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Mars exploration, volcanology, high-tech science on display at Arco, Craters of the Moon at NASA, NSF, ISU Community Day

June, 17, 2016

ARCO – Scores of participants learned about everything from how Idaho’s Craters of the Moon National Monument and Preserve is being used as a laboratory for exploring Mars to how volcanoes explode at a Community Day held in Arco and at Craters of the Moon on June 16.

Mars exploration, volcanology, high-tech science on display at Arco, Craters of the Moon at NASA, NSF, ISU Community Day

Guests learned about how the National Aeronautics and Space Administration (NASA) plans to send humans to the moon, near-Earth asteroids, and Mars, by the 2030s, how NASA will handle conducting science, managing communications and monitoring the complex space suits that are needed.

The event was sponsored by the National Park Service, NASA and Idaho State University, entities that have teamed up on two major studies geared toward space exploration and looking for life on other planets.

A scenic picture of the Craters of the Moon National Monument with green vegetation in the foreground, black-rock lava flows in the middle and mountains, clouds and sky in the background.

“This community day celebrates a 50-year relationship between NASA and the National Park Service exploring manned space missions, first for exploration of the Moon and now as NASA prepares for a mission to Mars,” said Wade Vagias, superintendent of the Craters of the Moon National Monument and Preserve. “The National Park Service has a number of resources that are valuable for NASA research.”

NASA and Idaho State University (ISU) scientists touted the value of the Craters of the Moon National Monument and Preserve.  

“I’ve travelled all over the world doing this kind of research, and this is one of the most amazing places I’ve ever been,” said NASA’s Darlene Lim, principal investigator on NASA’s Biologic Analog Science Associated with Lava Terrains (BASALT) project taking place at Craters of the Moon. “This is one of the most rewarding places for us to do this kind of science, specifically trying to find life on other planets. I encourage you to learn about it and love it --- it’s right in your backyard.”

 

More than 200 participants toured a mobile NASA Mission Command Center setup for field research this summer learning about interplanetary communications and a variety of other topics.

Other activities included watching numerous “trashcano” simulated volcano eruptions, piloting an Unmanned Aerial Vehicle simulator, talking to expert scientists and park rangers on a variety of topics, viewing the sun through a specialized telescope making that activity safe and kids had the opportunity to earn a Lunar Ranger patch.

Photo of kids and parents talking to scientist at NASA Arco Community day.

“This is fantastic to get a chance to show my kids this,” said Jesse Cecil, a visitor from Weed, California, as he waited for a tour of the NASA Mobile Mission Command Center. “We are really looking forward to this.”

Jesse’s 13-year-old son, George, had a specific goal in mind for the tour.

“I’m going to ask them what kind of college major you need to get into NASA and ask about other types of jobs available for working with NASA or other space exploration,” said George, an eighth-grader, who received an answer to his question on the tour (hint: focus on science, technology, engineering and math (STEM) fields, but there is also room for social scientists and others).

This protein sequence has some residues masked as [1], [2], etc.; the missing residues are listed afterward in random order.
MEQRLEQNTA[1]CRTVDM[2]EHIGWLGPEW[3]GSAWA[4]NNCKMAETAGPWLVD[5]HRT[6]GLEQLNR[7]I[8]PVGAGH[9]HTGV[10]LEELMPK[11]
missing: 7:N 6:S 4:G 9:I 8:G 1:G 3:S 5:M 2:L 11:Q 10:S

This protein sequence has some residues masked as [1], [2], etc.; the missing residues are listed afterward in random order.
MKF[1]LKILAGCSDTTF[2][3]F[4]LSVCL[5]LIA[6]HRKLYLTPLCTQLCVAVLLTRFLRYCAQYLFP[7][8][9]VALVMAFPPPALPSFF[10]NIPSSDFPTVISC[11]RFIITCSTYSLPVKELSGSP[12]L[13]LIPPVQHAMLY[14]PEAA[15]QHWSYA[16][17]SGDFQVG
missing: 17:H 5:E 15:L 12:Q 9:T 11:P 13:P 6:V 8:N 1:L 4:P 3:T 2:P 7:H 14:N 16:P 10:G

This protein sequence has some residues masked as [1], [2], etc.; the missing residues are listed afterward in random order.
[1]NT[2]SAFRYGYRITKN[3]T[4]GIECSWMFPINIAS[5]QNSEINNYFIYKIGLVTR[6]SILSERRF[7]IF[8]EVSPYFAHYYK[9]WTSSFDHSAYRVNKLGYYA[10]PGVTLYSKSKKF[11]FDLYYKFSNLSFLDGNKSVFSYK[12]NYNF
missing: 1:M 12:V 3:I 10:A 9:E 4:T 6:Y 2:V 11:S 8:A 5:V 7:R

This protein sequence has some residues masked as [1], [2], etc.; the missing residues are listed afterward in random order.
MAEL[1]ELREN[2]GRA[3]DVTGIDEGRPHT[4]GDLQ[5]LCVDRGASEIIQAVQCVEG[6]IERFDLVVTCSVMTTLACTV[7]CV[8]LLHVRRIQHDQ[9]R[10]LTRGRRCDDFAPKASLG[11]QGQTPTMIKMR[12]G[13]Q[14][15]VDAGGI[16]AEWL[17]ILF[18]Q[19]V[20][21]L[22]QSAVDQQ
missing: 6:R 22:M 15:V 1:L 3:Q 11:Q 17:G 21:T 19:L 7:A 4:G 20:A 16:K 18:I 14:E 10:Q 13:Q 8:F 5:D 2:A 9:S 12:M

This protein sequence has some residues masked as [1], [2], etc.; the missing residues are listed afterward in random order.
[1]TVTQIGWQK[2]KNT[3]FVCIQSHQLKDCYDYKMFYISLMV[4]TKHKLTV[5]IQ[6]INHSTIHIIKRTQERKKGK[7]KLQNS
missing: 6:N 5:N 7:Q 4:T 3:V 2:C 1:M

Fourteen-year-old Jennifer Schaefer from Mackay was already a fan of Craters prior to her tour of the NASA Mobile Mission Command Center on Thursday.

 

“We went to the Craters of the Moon last week with Girl Scouts and saw all the wildflowers,” Schaefer said. “We were attached to the windows saying ‘it is so beautiful.’ I was glad when my mom told me about this (community day) because I knew it would be a lot of fun and we’d learn a lot about what’s going on.”

Though the tone of the Community Day was light-hearted and accessible to the public, there is serious research going on this summer, the bulk of it taking place over the next two weeks.

ISU researchers are working with the BASALT and the Field Investigations to Enable Solor System Science and Exploration (FINESSE) teams,  led by NASA's Ames Research Center in Moffett Field, California. These science-driven exploration programs are focused on generating new and cutting-edge scientific, operational and technological capabilities to enable and inform the next generation of human-robotic planetary exploration of planetary bodies including our moon, Mars’ moons Phobos and Deimos, Mars, and near-Earth asteroids.

World-class researchers, planetary scientists, and experts in robotics and exploration will study the formation of volcanoes, evolution of magma chambers and the formation of multiple lava flow types, as well as the evolution and entrapment of volatile chemicals and habitability. The team will utilize samples on Earth to study the geology, chemistry, and biology of features associated with volcanic processes.

Follow the project activities online at http://spacescience.arc.nasa.gov/basalt/ and via Twitter at @BASALT_Research.

Contact: Ted Stout-NPS, (208)527-1330 or ted_stout@nps.gov; Kimberly Williams-NASA, (650)224-4027 or Kimberly.k.williams@nasa.gov; Andrew Taylor-ISU
(208) 282-3209 or taylandy@isu.edu

 

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